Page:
By Dennis McLellan, Los Angeles Times
December 4, 2011
Louis Borick, the founder and longtime chairman of Van Nuys-headquartered Superior Industries International, one of the world's largest manufacturers of aluminum wheels for the automotive industry, has died. He was 87.
Borick died of natural causes Monday, two days before his 88th birthday, at his home in Beverly Hills, said his son, Steven.
A onetime used-car salesman who sold his half of a business that made clear plastic seat covers in St. Paul, Minn., before moving to Encino in 1956, Borick founded Superior Industries in a 4,000-square-foot plant in North Hollywood a year later.
When his first product — bug screens for cars — proved to be less of a hot commodity in California than in the Midwest, Borick switched to making other items for the auto aftermarket, such as overload springs, wind deflectors and seat belts.
In 1966, the company became the U.S. manufacturer of Sport Grip steering wheel covers, the popular perforated covers that laced over steering wheels.
"We sold over a hundred million of those," Steven Borick said last week. "That's really one of the things that kicked Superior off and kept it growing as he started getting into other items."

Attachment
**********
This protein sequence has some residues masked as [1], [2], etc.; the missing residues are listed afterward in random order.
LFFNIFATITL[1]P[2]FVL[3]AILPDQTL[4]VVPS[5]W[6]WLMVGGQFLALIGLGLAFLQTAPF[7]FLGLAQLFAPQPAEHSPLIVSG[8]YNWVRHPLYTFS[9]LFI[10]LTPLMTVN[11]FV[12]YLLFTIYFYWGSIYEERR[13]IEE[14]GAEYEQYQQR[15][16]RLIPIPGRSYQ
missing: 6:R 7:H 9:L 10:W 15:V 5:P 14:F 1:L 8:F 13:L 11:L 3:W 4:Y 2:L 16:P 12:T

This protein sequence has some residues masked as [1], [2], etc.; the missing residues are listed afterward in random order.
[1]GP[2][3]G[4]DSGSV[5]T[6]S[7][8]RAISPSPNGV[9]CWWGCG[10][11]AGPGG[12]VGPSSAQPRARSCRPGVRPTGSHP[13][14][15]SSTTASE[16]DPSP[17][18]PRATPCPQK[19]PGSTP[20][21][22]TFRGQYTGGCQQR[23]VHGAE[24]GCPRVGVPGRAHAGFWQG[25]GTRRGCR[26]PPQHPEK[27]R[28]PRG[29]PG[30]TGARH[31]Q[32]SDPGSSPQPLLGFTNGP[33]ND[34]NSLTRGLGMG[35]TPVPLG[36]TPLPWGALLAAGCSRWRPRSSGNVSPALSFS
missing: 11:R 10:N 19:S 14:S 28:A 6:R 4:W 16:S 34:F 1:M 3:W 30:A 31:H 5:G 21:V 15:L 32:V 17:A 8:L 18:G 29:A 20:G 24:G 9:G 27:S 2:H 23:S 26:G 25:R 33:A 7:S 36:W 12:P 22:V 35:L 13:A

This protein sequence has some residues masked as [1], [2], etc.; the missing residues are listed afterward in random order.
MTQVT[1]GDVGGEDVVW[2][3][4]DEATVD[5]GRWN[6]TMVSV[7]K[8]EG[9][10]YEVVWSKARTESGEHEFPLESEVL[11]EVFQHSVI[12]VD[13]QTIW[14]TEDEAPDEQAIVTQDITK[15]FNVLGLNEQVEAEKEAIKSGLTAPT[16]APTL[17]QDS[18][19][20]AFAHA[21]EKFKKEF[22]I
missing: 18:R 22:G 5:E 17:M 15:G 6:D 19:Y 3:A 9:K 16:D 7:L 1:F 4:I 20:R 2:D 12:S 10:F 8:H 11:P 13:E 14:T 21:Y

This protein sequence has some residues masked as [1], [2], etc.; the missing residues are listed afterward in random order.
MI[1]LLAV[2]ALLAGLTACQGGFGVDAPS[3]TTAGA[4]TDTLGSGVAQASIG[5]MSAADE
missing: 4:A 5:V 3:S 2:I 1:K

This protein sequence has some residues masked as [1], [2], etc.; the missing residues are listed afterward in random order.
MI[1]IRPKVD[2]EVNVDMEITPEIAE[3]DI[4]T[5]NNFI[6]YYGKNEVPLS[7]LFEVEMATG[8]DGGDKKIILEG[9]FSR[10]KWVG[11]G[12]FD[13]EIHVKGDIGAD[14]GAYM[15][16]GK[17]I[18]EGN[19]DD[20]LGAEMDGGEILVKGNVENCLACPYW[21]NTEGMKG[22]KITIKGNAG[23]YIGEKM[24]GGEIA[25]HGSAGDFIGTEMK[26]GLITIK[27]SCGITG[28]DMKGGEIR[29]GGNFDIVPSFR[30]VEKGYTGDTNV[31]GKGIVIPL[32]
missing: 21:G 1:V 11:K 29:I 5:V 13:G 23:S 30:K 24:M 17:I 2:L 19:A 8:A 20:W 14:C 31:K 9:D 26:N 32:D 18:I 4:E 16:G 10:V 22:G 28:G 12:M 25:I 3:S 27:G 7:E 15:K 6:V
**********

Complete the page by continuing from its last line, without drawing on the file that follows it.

The company, which moved from North Hollywood to Van Nuys in 1963 and went public in 1969, began making steel and cast aluminum wheels for the auto aftermarket in the late '60s.
That led to the company's biggest break: a 1974 contract with the Ford Motor Co. to develop and manufacture aluminum wheels, beginning with the 1975 Ford Mustang II.
"At that time, Ford wanted to start getting savings on weight because the cost of fuel was going up," recalled Steven Borick.
Today, Superior supplies aluminum wheels to the vast majority of automobile manufacturers worldwide.
Steven Borick, who had served as president and chief operating officer since 2003, succeeded his father as chief executive officer in January 2005.
The elder Borick remained chairman of the board until May 2007, when his son took over, and he continued to be a board member until his death.
Borick, who fought off attempts by the United Auto Workers union to represent employees at the Van Nuys plant in the 1980s, was once described in The Times as "a gruff, hands-on leader."
"Very much so," said his son, adding that "he was a very humble man too."
"One of the things he always told me when I was a young man was he never wanted to be poor, and he taught me the work ethic and how hard you have to work to earn your way."
Born in St. Paul on Nov. 30, 1923, Borick served as a B-17 pilot in the Army Air Forces in Italy during World War II and studied industrial engineering at the University of Minnesota.
He married Nita, with whom he had three children, in 1948. They were divorced in 1985.
In addition to his son Steven, Borick is survived by his daughter, Linda Borick-Davidson; his other son, Robert; his brother, William; his sister, Eve Ferkel; and two grandchildren.
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